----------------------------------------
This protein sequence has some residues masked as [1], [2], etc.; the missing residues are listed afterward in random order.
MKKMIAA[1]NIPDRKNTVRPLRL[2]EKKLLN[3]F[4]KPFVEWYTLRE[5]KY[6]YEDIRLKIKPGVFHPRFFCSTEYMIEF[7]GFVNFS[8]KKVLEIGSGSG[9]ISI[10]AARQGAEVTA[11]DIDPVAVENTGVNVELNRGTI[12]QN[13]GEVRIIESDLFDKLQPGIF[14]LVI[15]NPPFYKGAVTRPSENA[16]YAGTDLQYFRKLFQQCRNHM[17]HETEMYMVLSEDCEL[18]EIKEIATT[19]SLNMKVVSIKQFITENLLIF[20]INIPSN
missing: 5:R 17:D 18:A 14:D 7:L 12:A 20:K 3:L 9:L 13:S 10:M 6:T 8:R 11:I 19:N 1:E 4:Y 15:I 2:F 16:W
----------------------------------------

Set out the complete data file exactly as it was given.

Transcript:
This protein sequence has some residues masked as [1], [2], etc.; the missing residues are listed afterward in random order.
MKKMIAA[1]NIPDRKNTVRPLRL[2]EKKLLN[3]F[4]KPFVEWYTLRE[5]KY[6]YEDIRLKIKPGVFHPRFFCSTEYMIEF[7]GFVNFS[8]KKVLEIGSGSG[9]ISI[10]AARQGAEVTA[11]DIDPVAVENTGVNVELNRGTI[12]QN[13]GEVRIIESDLFDKLQPGIF[14]LVI[15]NPPFYKGAVTRPSENA[16]YAGTDLQYFRKLFQQCRNHM[17]HETEMYMVLSEDCEL[18]EIKEIATT[19]SLNMKVVSIKQFITENLLIF[20]INIPSN
missing: 5:R 17:D 18:A 14:D 7:L 12:A 20:K 3:L 9:L 13:S 10:M 6:T 8:R 11:I 19:N 1:E 4:Y 15:I 2:F 16:W